Saturday, January 31, 2009
More Atlanta Soul
Open book with photo of Sam Cooke is "Honkers & Shouters" by Arnold Shaw. Buddy Skipper of Jetty Jumper fame recommended this book to me . I have really enjoyed it so far. It is very detailed, includes a great deal about the record companies as well as stories of how some of our favorite R& B groups evolved. It appears that Mr. Shaw may have left a few artists out but it is certainly an interesting and entertaining retrospective.
Also pictured is the cover of "One Hit Wonders" by Wayne Jancik. There were many Beach Music bands and artists included in the book. The fact is that many of the all-time greats of Beach Music bands and groups never attained the status as high as "One Hit Wonder," as defined by Billboard Magazine. Many of those included in the book will surprise you. I have referred back to the book through the years because of its detailed information on some of the bands.
Finally, The image of the liner notes from the CD illustrate what we talk about below. It is laid over a copy of The Hey Baby Days, illustrating that you will need to get your microscope out to read the very interesting article about Atlanta's Unacknowledged Master of Soul Music, Bill Haney.
We will relate some of the more interesting connections between these publications and The Hey Baby Days over the next few weeks
Recently, a gentleman (Buddy L.) called me and asked for some assistance in evaluating a first edition of Gone With The Wind. Seems he was the beneficiary of his great aunt’s estate which included a couple of early editions of the book including the Limited Edition set published in 1939. I have been a collector and seller of rare books for almost 15 years, an illness that I caught from my brother who has never met a book he didn’t like.
The whole point of this posting is to relate how one things leads to another and to illustrate how many unconnected dots still remain out there as it relates to the production of R&B music of the 60s.
Buddy L. grew up in Atlanta and is about my age. The critique of the book wandered from what appears to be his genuine May 1936 printing of the book signed by Margaret Mitchell on the ffep to bands he enjoyed back in the 60s. After, he went through a litany of nationally known acts, I asked about local Atlanta area soul bands. The first band out of his mouth was the Soul-Jers. I should have known. When I asked about Wayne Logiudice and Kommotion, he smiled. Yea, he knew and liked them too. He mentioned another band that won a battle of bands called the Four out of Twelve or something like that. He also mentioned a friend of his Tommy Dean who lived right down the street from where our office is located. It’s hard to imagine living and growing up on Piedmont Road near Peachtree in Atlanta. Anyway, his friend has a band that currently plays around Atlanta called the League of Decency, which I remember seeing at a company party at least 10 years ago. They were very good… had the required horns. I looked up the band on the web and they are still pounding it out with a play list that will take you several minutes just to scan. Only thing I didn’t see in the list was a Tams’ song. Interestingly, their apparent booking agent is Pat Andrews who took over on drums when Ervin Hicks left the Pieces of Eight. More indication of all the unconnected dots.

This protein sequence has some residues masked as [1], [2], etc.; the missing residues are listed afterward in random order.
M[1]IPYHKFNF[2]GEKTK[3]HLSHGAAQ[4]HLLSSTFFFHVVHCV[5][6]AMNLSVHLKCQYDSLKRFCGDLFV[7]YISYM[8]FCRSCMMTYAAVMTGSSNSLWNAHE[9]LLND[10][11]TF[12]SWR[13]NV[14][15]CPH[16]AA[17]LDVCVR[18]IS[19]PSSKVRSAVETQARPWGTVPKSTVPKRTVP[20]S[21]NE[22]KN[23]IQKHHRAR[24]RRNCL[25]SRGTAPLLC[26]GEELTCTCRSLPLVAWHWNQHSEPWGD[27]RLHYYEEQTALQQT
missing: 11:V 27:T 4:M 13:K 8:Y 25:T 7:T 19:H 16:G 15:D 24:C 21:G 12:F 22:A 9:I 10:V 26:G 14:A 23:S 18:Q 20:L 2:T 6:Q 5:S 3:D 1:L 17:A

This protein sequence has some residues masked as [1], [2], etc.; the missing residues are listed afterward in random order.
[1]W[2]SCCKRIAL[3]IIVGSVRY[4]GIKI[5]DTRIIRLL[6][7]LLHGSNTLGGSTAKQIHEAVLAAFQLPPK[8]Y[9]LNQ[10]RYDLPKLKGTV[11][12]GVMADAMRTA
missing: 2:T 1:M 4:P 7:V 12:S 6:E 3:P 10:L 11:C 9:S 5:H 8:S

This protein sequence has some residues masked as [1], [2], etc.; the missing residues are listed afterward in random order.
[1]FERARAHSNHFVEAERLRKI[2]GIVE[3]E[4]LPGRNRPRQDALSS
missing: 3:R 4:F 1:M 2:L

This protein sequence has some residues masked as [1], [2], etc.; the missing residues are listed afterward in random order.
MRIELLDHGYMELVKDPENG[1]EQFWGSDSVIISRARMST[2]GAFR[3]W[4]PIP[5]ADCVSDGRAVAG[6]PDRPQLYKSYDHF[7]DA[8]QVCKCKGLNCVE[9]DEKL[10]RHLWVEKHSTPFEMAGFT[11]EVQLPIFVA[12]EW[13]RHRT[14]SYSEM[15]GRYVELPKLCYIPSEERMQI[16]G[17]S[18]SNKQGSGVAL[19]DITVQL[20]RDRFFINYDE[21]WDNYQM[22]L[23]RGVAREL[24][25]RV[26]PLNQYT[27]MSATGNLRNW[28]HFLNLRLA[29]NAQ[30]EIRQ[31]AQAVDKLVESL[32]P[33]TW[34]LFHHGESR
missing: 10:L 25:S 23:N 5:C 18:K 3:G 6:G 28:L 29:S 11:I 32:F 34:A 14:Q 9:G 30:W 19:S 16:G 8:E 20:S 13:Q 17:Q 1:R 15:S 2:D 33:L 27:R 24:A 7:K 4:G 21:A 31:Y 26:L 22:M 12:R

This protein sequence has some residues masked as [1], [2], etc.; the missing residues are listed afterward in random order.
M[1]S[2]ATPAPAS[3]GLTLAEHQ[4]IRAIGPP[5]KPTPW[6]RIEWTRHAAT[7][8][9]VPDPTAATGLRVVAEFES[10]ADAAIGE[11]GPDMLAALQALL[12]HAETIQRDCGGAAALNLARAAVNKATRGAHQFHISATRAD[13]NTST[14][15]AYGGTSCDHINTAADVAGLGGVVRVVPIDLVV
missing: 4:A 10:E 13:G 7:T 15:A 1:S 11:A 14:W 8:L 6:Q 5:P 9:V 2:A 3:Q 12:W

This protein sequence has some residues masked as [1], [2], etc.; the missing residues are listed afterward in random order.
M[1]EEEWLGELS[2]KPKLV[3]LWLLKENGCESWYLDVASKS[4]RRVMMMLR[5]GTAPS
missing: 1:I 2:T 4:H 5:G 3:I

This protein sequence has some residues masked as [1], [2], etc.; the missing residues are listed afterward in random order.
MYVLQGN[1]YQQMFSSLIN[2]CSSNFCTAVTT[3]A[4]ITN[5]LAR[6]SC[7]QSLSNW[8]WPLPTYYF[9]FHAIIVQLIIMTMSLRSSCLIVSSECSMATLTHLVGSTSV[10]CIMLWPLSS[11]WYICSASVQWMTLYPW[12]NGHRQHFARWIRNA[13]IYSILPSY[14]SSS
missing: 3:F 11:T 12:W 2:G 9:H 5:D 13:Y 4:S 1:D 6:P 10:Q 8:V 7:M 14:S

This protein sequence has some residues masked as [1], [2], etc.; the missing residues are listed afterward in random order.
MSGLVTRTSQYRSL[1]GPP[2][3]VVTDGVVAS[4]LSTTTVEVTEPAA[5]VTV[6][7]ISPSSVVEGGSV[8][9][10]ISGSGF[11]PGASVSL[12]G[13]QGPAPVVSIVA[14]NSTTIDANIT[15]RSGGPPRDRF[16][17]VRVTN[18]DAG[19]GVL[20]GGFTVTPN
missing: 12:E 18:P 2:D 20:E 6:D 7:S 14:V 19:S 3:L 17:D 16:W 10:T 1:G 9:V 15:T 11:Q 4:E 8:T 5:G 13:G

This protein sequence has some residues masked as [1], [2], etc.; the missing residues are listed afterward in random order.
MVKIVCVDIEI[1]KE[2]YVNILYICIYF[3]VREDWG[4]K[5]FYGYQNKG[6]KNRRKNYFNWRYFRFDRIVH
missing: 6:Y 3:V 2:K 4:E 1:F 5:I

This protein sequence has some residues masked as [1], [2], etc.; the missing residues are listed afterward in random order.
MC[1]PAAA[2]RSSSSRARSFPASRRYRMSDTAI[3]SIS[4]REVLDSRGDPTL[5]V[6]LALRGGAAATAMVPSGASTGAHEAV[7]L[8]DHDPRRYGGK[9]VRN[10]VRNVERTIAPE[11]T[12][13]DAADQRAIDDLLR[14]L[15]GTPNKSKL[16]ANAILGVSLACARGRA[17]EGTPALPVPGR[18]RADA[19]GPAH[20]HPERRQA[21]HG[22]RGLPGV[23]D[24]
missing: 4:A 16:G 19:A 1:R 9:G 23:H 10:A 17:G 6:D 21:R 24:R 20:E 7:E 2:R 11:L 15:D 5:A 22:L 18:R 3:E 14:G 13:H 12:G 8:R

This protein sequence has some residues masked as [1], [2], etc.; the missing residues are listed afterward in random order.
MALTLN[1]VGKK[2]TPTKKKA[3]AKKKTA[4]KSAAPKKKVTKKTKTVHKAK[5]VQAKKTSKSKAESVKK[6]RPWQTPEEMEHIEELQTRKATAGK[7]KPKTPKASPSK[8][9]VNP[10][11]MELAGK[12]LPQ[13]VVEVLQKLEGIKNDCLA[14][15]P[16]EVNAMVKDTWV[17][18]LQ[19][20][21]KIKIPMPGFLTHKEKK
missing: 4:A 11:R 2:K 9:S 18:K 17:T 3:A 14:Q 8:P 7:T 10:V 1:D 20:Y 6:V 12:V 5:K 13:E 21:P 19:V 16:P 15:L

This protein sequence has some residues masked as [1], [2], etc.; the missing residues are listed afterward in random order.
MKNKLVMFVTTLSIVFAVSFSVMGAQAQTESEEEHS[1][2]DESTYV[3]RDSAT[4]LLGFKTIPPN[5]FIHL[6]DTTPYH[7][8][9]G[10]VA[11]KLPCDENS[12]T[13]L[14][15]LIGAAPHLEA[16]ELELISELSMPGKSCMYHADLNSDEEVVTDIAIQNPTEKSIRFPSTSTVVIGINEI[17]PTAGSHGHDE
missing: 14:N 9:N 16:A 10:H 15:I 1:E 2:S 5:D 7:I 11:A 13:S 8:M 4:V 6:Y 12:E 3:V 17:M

Anyway, back to books, I am going to post a little later today an image of a pile of books and other material that I continue to pour through gleaning for overlooked or unexplored tidbits. One of the more interesting pieces is the liner notes from one of two CDs sent to me from a gentleman across the big pond, Ady Croasdell. “Bill Haney’s Atlanta Soul Brotherhood” produced by Kent is exceptional for its notes and especially the music. And to think I thought Soul music had completely died in 1969. Bill Haney was still producing it in fairly good quantities here in Atlanta and in Muscle Shoals. Ady sent this to me prior to the publication of the Hey Baby Days but I never took the time to read the notes thoroughly… but then again I never seemed to have a microscope at the right time.
The notes are great but most people who would have the most interest are my age or older and there is NO WAY MOST OF THEM HAVE EYES GOOD ENOUGH TO READ THE SMALL FONT. That is why we used large font in the Hey Baby Days.
Regardless of the size of the font, the material is very good, the music is great and Bill Lowery’s name is spelled Lawry several times. Maybe I should not have pointed that out because we misspelled a few names in the Hey Baby Days. There are several items in the liner notes and about the music that interested me which I point out later. Until I played the CD when Ady sent it to me back years ago, I had never heard most of the music but I did hear distinctive parts of several of the songs that reminded me of several well known performers of the Hey Baby Days including Willie Tee and the Tams.